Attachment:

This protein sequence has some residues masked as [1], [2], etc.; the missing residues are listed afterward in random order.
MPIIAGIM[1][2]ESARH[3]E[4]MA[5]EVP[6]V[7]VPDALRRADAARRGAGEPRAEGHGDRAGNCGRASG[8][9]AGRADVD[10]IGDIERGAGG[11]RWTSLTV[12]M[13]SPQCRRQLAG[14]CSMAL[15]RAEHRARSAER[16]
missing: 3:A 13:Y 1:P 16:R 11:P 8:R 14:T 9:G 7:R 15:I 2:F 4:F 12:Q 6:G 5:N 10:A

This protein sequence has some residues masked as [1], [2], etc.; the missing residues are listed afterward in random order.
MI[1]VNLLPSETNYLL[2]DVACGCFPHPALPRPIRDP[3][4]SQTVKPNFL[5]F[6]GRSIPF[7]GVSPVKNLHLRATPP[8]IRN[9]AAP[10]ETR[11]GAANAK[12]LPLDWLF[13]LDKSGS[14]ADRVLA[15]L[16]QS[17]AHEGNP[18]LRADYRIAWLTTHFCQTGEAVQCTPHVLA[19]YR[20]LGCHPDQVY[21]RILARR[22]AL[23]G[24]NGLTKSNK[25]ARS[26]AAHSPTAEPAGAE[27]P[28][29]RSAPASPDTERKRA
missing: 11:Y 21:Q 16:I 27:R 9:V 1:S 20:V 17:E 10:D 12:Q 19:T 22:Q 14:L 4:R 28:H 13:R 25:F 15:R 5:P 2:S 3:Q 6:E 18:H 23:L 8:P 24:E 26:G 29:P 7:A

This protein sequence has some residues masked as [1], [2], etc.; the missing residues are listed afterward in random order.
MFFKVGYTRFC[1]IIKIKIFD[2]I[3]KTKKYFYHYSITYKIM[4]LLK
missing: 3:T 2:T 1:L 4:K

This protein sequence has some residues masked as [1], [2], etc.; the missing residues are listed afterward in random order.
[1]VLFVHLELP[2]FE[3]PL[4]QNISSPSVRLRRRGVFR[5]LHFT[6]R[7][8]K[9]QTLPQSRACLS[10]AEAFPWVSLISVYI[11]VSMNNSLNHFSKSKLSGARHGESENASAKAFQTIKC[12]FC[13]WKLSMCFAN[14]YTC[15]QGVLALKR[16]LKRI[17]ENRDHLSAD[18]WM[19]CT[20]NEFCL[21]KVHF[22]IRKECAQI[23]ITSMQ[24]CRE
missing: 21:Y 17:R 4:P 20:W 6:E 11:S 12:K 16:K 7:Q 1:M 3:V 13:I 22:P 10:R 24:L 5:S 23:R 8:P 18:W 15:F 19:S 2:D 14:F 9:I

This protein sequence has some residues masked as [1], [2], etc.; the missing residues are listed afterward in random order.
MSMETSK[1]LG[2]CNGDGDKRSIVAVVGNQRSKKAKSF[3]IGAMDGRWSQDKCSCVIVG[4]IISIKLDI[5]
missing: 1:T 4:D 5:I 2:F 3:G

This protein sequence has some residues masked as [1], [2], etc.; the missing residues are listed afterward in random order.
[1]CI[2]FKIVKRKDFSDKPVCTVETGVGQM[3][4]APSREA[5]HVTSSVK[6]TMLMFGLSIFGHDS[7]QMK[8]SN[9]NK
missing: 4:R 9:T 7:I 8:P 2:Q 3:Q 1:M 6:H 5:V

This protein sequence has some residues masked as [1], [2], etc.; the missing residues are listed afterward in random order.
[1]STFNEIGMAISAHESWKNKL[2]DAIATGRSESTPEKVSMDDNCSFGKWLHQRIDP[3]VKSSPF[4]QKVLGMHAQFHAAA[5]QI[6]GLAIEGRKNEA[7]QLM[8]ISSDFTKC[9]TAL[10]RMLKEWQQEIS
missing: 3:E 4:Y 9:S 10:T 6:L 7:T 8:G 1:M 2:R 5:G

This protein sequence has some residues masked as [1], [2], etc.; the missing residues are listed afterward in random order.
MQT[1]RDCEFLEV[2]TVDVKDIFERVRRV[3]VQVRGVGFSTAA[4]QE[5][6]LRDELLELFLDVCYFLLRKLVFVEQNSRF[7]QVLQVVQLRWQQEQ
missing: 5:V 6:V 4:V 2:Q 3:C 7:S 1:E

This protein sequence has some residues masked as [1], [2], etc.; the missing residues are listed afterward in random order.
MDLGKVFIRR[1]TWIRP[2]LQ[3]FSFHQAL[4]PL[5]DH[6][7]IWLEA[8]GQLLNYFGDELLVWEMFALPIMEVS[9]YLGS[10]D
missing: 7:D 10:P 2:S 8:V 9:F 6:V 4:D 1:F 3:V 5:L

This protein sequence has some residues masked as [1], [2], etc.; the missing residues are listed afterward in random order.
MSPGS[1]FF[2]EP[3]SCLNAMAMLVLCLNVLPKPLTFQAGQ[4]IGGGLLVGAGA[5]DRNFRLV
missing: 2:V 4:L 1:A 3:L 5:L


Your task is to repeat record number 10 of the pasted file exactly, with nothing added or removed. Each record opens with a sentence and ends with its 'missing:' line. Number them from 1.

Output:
This protein sequence has some residues masked as [1], [2], etc.; the missing residues are listed afterward in random order.
MSPGS[1]FF[2]EP[3]SCLNAMAMLVLCLNVLPKPLTFQAGQ[4]IGGGLLVGAGA[5]DRNFRLV
missing: 2:V 4:L 1:A 3:L 5:L